Sophia has her life all planned out - but her plan didn’t include being jilted or ending up in Dakota Territory. Sophia Makinoff is certain that 1876 is the year that she’ll become the wife of a certain US Congressman, and happily plans her debut into the Capitol city. But when he proposes to her roommate instead, Sophia is stunned. Hoping to flee her heartache and humiliation, she signs up with the Board of Foreign Missions on a whim.
With dreams of a romantic posting to the Far East, Sophia is dismayed to find she’s being sent to the Ponca Indian Agency in the bleak Dakota Territory. She can’t even run away effectively and begins to wonder how on earth she’ll be able to guide others as a missionary. But teaching the Ponca children provides her with a joy she has never known - and never expected - and ignites in her a passion for the people she’s sent to serve.
It’s a passion shared by the Agency carpenter, Willoughby Dunn, a man whose integrity and selflessness are unmatched. The Poncas are barely surviving. When US policy decrees that they be uprooted from their land and marched hundreds of miles away in the middle of winter, Sophia and Will wade into rushing waters to fight for their friends, their love, and their destiny.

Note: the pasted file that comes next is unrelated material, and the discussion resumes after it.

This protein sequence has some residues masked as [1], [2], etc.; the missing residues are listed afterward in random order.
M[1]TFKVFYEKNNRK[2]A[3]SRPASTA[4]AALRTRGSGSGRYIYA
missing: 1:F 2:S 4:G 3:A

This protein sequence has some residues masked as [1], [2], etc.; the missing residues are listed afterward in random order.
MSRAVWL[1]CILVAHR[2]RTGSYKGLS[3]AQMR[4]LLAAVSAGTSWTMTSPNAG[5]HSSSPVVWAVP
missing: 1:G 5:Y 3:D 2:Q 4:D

Unfortunately the narration was poor to middling which impacted my enjoyment of this book. The intonation, etc., of the narrator made the heroine come off as totally unsympathetic in the beginning of the book. Only as the story moved on was I able to get past the problem with my listen--the narrator mispronouncing French words that were spoken by the heroine, a French teacher and fluent in French, for one and this downbeat tone of depression for the heroine's voice that seems due to the narrator rather than as written. A shame because the overall story is unique, has a hopeful message, and is a memorable one. Catherine Richmond has no control over the narrator and had I read the book I'd likely have given it a 5 Star rating. Characterization was refreshing. I'd recommend the book but I'd avoid this audible version unless, like me, you really need to hear it instead. I will be reading future Richmond books but hope to avoid this narrator.
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